Roxas Boulevard is considered as one of the main arteries of Metro Manila. Along this strip of avenue, flow traffics to the airport, southern destinations, Rizal Park, Makati business district, and city proper of Manila. Unfortunately, the boulevard is being used for special events, hence, closed for as long as half day, posing a problem to motorists. Traffics get snarled along secondary streets where the motorists are redirected. The length of the boulevard is shared by Manila City, Pasay City and Paraῆaque City. None of them ever thought of sitting down to discuss options on how to solve the problem, one of which is using the reclaimed area now being developed into an “Entertainment City”. Its streets are more than enough to accommodate running events, as they are wide without any impediment, especially on Sundays. Meanwhile, for as long as this problem is not solved by the “three heads”, the historic strip shall remain an embarrassment to the government.
Then, there’s the Macapagal Avenue, right in front of the Dream City, with its giant potholes. For several months now, the road made useless by these traffic obstacles, have not been touched by the Philippine Reclamation Authority (PRA), headed by its General Manager, Peter Anthony Abaya, who is incidentally, brother of Department of Transportation and Communication (DOTC), Jun Abaya. President Aquino always refers to the whole area where a forest of modern structures has sprung up, as the next “Entertainment City of Asia”. But, even with the simple retouch to a short length of road not applied, will it happen?…or remain just to be a dream.
In 1903, Simeon Ola with about 1,500 supporters continued the uprising in Albay against the Americans after the fall of Aguinaldo. In answer to such insurrection, the Americans resorted to the concentration of the villagers resulting to the casualty of about 300,000 due to the inadequate supply of food and unhealthy accommodation. Hunger and diseases caused the deaths.
Governor Taft vehemently insisted that the move was necessary to “save” the villagers from the supposedly terroristic activities of Ola, an accusation which was denied by those affected of concentration. What followed was the ceaseless negotiation for his surrender. Aside from Vice-Governor Luke Wright, Pardo de Tavera was also involved in the negotiation for the surrender of Ola for which conferences were held and promises were made by the American government.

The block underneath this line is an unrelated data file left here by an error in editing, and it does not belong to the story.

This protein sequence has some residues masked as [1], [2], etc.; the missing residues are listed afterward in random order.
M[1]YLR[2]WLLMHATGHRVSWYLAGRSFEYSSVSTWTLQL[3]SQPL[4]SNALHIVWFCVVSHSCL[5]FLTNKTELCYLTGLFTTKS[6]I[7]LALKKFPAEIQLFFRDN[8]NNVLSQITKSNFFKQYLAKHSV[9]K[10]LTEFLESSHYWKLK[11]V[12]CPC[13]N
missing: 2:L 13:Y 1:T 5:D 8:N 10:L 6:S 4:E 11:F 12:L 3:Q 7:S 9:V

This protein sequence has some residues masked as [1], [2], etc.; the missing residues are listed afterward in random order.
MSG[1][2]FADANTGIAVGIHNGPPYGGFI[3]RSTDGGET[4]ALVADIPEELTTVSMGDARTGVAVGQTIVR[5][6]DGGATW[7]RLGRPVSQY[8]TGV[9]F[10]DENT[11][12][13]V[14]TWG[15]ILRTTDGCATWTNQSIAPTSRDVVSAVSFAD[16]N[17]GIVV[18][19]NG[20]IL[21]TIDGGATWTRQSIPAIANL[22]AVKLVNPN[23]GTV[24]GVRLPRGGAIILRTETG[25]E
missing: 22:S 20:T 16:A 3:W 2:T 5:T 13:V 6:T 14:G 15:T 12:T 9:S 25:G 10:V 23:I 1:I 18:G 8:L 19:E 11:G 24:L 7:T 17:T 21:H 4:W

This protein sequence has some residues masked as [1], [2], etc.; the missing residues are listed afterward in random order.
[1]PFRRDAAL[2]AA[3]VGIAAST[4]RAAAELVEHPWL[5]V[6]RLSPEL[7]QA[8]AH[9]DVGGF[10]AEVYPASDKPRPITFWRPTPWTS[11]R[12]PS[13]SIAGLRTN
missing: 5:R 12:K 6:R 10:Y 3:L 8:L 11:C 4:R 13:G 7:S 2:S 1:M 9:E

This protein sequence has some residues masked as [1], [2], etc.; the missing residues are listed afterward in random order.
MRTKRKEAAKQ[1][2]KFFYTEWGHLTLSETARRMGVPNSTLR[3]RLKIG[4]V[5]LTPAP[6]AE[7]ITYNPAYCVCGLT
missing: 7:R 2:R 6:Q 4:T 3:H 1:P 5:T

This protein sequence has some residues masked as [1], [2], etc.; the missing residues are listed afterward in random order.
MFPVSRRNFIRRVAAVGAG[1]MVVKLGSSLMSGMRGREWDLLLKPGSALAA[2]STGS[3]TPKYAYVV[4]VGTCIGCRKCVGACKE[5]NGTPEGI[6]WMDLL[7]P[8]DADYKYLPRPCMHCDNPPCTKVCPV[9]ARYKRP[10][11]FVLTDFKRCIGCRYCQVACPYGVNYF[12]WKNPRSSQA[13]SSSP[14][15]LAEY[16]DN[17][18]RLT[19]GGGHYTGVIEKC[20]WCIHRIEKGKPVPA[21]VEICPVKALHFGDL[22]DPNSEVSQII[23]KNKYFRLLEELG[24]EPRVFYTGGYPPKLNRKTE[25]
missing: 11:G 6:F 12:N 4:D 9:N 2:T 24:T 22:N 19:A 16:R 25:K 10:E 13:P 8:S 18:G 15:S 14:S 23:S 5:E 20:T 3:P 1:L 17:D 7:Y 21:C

As a last resort, On September 22, 1903, Col. Bandholtz purportedly signed an agreement with Ola “promising him immunity” and other conveniences. When the band of Ola surrendered, the Americans denied having signed an agreement with him. Instead, the colonizers spread the story that Ola surrendered finally, as he found it futile to continue going against the superior forces of the Americans who were really resolute in apprehending him at all cost. This denial tactic was used also against Aguinaldo when he conferred with Dewey just before the outbreak of the Spanish-American war.
To further pin Ola down, the American authorities also spread stories that Ola turned witness against his band, for which, he was given an “executive clemency”. The hearing was presided over by Judge James Blount and Judge Adam C. Carson, assisted by Prosecutor James Rosa. The proceeding resulted to the release of some of Ola’s followers, others were sentenced for vagrancy, while the rest were charged for sedition. Some got the heaviest penalty which was death, under the Brigandage Act. Ola was slapped with imprisonment for 30 years…ironically, despite his cooperation. Ola was clearly another victim of the American treachery.